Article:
Soup, tea and sympathy: What to eat when you are sickBy Avery Driggers | 02/06/2012 11:07pm
Noses are running wild, and the Student Health Center is standing room only. That’s right, it’s flu season again, folks. And this year’s yo-yo temperatures and scatterbrained storm patterns have many people feeling especially under-the-weather.
So, if the flu, crud or stomach bug have you feeling down, try these pick-me-up recipes and tips.
1. Chicken Noodle Soup:
No surprise here, but Mom’s chicken noodle soup really does make you feel better. Chicken soup has an amino acid called cysteine that is released by cooked chicken. Cysteine, as well as other soup ingredients, reduces inflammation, and salty broths help thin mucus.
If you think your stomach can handle it, try adding coconut milk to your soups. The richness pumps up the comfort food factor, and new studies show that coconut milk is anti-bacterial, anti-viral and anti-microbial. Also, ginger, garlic and spices can help clear up sinuses when congested.
Thai Chicken Soup: (Recipe and picture courtesy of http://www.seriouseats.com/recipes/images/20090902-seriouslysick-soup.jpg )
1 quart chicken stock
1 can full fat unsweetened coconut milk
1/4 teaspoon crushed red pepper flakes
1 tablespoon ginger, freshly grated
1 clove garlic, freshly grated
Juice of one lemon or lime plus zest
Sea salt to taste
Optional garnishes: cilantro, basil, scallions, green onion, mint, mushrooms, carrots
Bring the chicken stock to a boil, skimming off any foam that accumulates.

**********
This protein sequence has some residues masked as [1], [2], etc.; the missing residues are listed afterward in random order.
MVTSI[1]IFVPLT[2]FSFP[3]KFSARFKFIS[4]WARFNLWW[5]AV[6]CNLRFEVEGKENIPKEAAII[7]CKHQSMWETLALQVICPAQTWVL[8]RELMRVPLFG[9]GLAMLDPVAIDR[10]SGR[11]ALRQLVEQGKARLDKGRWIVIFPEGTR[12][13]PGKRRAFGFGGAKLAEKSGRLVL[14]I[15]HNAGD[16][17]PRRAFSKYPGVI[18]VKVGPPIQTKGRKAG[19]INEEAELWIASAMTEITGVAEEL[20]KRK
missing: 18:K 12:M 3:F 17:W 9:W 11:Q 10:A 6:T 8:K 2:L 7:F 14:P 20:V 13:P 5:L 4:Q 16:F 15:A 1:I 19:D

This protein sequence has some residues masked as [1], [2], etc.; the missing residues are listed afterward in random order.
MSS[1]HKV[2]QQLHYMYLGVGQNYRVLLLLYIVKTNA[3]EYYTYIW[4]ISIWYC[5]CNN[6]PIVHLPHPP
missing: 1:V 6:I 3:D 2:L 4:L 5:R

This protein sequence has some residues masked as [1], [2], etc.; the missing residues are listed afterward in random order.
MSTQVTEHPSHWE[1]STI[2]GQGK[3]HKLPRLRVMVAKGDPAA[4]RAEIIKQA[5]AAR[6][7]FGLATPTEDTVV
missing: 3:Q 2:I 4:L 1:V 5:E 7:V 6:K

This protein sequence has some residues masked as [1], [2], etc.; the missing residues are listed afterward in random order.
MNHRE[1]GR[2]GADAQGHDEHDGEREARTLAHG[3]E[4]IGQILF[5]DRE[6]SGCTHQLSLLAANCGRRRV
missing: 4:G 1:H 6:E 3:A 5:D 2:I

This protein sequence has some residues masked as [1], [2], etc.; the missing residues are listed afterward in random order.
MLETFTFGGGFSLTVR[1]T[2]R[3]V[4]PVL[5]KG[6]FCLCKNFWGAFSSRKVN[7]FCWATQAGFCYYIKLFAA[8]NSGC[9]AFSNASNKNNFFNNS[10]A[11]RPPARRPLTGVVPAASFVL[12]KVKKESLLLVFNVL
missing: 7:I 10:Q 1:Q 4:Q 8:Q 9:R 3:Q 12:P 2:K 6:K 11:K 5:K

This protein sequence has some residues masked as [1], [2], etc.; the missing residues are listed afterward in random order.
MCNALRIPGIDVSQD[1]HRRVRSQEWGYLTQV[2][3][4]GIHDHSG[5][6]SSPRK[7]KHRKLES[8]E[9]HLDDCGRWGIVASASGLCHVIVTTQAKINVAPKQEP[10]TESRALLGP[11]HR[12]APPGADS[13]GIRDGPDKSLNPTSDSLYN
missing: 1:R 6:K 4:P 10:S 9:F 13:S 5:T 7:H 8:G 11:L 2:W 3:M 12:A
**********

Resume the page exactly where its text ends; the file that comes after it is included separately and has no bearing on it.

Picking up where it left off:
Add the coconut milk, chili flakes, ginger and lemon juice to the chicken stock. Reduce heat and cover for 10 minutes.
Add salt to taste and sprinkle with garnishes.
2. Chamomile Tea
Most hot tea will make your throat feel better, but chamomile is the one that will help prevent sickness. Chamomile tea boosts the immune system, reduces inflammation, relaxes nerves and soothes the stomach.
Basically, chamomile is a cup of cure-all. Try adding lemongrass, cinnamon, apple slices, ginger or peppermint to your tea for additional flavor.
Oatmeal helps activate white blood cells that fight off bacteria and viruses. The white blood cells are activated by beta-glucans found in fiber foods, and steel-cut oats have almost double the amount of beta-glucans found in rolled, quick-oats.
Oatmeal Muffins (Recipe and picture courtesy of http://www.mccanns.ie/recipes/r_hmuffin2.html)
1 cup of Oatmeal
1 cup flour
1 cup sunflower seeds
1 1/2 cup milk
1/2 cup honey
1 cup raisins
2 teaspoons baking powder
1/2 teaspoon baking soda
1/2 teaspoon salt
2 teaspoons cinnamon
2 eggs, slightly beaten
1/2 cup butter, melted
Preheat oven to 400 degrees Fahrenheit. Grease the muffin pan or line with paper baking cups.
Lightly toast sunflower seeds for about five minutes. (But take care: They burn easily!)
Combine the toasted sunflower seeds, the flour, oatmeal, baking powder, baking soda, salt, cinnamon and raisins in a large mixing bowl and stir them together with a fork. In another bowl, mix the milk, eggs, honey and butter. Then add the combined dry ingredients. Stir with a fork until just blended.
Spoon the batter into the prepared muffin pans, filling each about two-thirds full. Bake for about 20 minutes. Remove from the oven and cool on a rack.
Wine is well known for its heart-healthy traits, but when enjoyed before a meal, it can also help prevent food poisoning before it happens. Based on a study done at Oregon State University, wine can kill E. coli, listeria and salmonella pathogens. Researchers say that all wine has some effect, but red wines are the most powerful.